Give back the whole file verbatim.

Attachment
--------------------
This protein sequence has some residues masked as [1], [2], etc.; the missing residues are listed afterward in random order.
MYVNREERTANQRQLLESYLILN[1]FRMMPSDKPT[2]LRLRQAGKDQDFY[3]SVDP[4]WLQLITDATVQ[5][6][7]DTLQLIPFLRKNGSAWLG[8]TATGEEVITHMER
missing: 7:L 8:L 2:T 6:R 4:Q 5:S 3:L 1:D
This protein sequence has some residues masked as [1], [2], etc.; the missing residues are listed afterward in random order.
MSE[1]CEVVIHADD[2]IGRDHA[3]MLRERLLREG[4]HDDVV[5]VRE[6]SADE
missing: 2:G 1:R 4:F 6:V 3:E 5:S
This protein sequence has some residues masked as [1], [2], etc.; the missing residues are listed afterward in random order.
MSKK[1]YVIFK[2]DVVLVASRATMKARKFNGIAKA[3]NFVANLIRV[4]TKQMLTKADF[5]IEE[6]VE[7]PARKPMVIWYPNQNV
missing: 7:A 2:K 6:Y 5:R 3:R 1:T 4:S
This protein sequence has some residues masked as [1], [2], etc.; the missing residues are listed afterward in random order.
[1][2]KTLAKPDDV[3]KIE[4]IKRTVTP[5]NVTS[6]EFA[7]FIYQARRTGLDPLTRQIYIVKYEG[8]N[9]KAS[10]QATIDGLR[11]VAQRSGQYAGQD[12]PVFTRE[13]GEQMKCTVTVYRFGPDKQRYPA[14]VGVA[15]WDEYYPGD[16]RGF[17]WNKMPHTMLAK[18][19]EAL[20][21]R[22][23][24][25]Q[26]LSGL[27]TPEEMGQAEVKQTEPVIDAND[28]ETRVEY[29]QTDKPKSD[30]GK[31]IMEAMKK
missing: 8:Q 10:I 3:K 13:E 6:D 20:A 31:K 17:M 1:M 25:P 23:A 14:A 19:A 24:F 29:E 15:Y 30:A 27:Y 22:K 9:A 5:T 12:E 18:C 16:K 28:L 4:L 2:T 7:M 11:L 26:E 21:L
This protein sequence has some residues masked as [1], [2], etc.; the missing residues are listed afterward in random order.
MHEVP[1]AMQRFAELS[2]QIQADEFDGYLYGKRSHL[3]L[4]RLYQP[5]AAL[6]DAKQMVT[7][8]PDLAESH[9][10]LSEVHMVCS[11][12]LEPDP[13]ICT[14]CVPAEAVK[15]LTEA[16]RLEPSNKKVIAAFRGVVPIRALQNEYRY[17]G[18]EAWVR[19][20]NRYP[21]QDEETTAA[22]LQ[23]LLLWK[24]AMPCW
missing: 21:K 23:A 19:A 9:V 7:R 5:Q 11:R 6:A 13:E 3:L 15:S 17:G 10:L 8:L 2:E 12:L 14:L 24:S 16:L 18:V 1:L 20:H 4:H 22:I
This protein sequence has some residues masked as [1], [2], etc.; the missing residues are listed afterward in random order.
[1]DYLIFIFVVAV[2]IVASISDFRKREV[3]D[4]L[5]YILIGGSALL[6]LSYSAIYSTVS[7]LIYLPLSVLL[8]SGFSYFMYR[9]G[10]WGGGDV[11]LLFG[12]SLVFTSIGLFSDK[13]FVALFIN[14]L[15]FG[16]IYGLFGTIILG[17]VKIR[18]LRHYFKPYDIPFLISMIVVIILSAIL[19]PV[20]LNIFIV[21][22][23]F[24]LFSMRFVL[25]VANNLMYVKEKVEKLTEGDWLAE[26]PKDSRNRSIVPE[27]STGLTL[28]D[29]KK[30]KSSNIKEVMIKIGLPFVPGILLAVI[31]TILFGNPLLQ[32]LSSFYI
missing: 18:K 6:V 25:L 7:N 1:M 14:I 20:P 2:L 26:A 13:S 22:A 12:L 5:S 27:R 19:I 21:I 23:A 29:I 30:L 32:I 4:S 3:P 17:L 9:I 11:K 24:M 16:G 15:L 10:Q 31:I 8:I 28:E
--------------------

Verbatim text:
This protein sequence has some residues masked as [1], [2], etc.; the missing residues are listed afterward in random order.
MYVNREERTANQRQLLESYLILN[1]FRMMPSDKPT[2]LRLRQAGKDQDFY[3]SVDP[4]WLQLITDATVQ[5][6][7]DTLQLIPFLRKNGSAWLG[8]TATGEEVITHMER
missing: 7:L 8:L 2:T 6:R 4:Q 5:S 3:L 1:D
This protein sequence has some residues masked as [1], [2], etc.; the missing residues are listed afterward in random order.
MSE[1]CEVVIHADD[2]IGRDHA[3]MLRERLLREG[4]HDDVV[5]VRE[6]SADE
missing: 2:G 1:R 4:F 6:V 3:E 5:S
This protein sequence has some residues masked as [1], [2], etc.; the missing residues are listed afterward in random order.
MSKK[1]YVIFK[2]DVVLVASRATMKARKFNGIAKA[3]NFVANLIRV[4]TKQMLTKADF[5]IEE[6]VE[7]PARKPMVIWYPNQNV
missing: 7:A 2:K 6:Y 5:R 3:R 1:T 4:S
This protein sequence has some residues masked as [1], [2], etc.; the missing residues are listed afterward in random order.
[1][2]KTLAKPDDV[3]KIE[4]IKRTVTP[5]NVTS[6]EFA[7]FIYQARRTGLDPLTRQIYIVKYEG[8]N[9]KAS[10]QATIDGLR[11]VAQRSGQYAGQD[12]PVFTRE[13]GEQMKCTVTVYRFGPDKQRYPA[14]VGVA[15]WDEYYPGD[16]RGF[17]WNKMPHTMLAK[18][19]EAL[20][21]R[22][23][24][25]Q[26]LSGL[27]TPEEMGQAEVKQTEPVIDAND[28]ETRVEY[29]QTDKPKSD[30]GK[31]IMEAMKK
missing: 8:Q 10:I 3:K 13:E 6:D 20:A 31:K 17:M 1:M 25:P 23:A 14:A 19:A 24:F 29:E 15:Y 30:A 27:Y 22:K 9:A 5:T 12:E 18:C 16:K 28:L 4:L 2:T 7:M 11:L 26:E 21:L
This protein sequence has some residues masked as [1], [2], etc.; the missing residues are listed afterward in random order.
MHEVP[1]AMQRFAELS[2]QIQADEFDGYLYGKRSHL[3]L[4]RLYQP[5]AAL[6]DAKQMVT[7][8]PDLAESH[9][10]LSEVHMVCS[11][12]LEPDP[13]ICT[14]CVPAEAVK[15]LTEA[16]RLEPSNKKVIAAFRGVVPIRALQNEYRY[17]G[18]EAWVR[19][20]NRYP[21]QDEETTAA[22]LQ[23]LLLWK[24]AMPCW
missing: 21:K 23:A 19:A 9:V 7:R 5:Q 11:R 6:A 13:E 3:L 15:S 17:G 10:L 8:L 2:E 12:L 14:L 24:S 16:L 18:V 1:L 20:H 4:H 22:I
This protein sequence has some residues masked as [1], [2], etc.; the missing residues are listed afterward in random order.
[1]DYLIFIFVVAV[2]IVASISDFRKREV[3]D[4]L[5]YILIGGSALL[6]LSYSAIYSTVS[7]LIYLPLSVLL[8]SGFSYFMYR[9]G[10]WGGGDV[11]LLFG[12]SLVFTSIGLFSDK[13]FVALFIN[14]L[15]FG[16]IYGLFGTIILG[17]VKIR[18]LRHYFKPYDIPFLISMIVVIILSAIL[19]PV[20]LNIFIV[21][22][23]F[24]LFSMRFVL[25]VANNLMYVKEKVEKLTEGDWLAE[26]PKDSRNRSIVPE[27]STGLTL[28]D[29]KK[30]KSSNIKEVMIKIGLPFVPGILLAVI[31]TILFGNPLLQ[32]LSSFYI
missing: 18:K 6:V 25:L 7:N 1:M 14:I 20:P 2:L 26:A 13:S 22:A 12:L 5:S 27:R 19:I 21:I 23:A 29:I 30:L 32:I 4:S 3:P 17:L 9:I 11:K 24:M 16:G 15:L 10:Q 31:I 8:I 28:E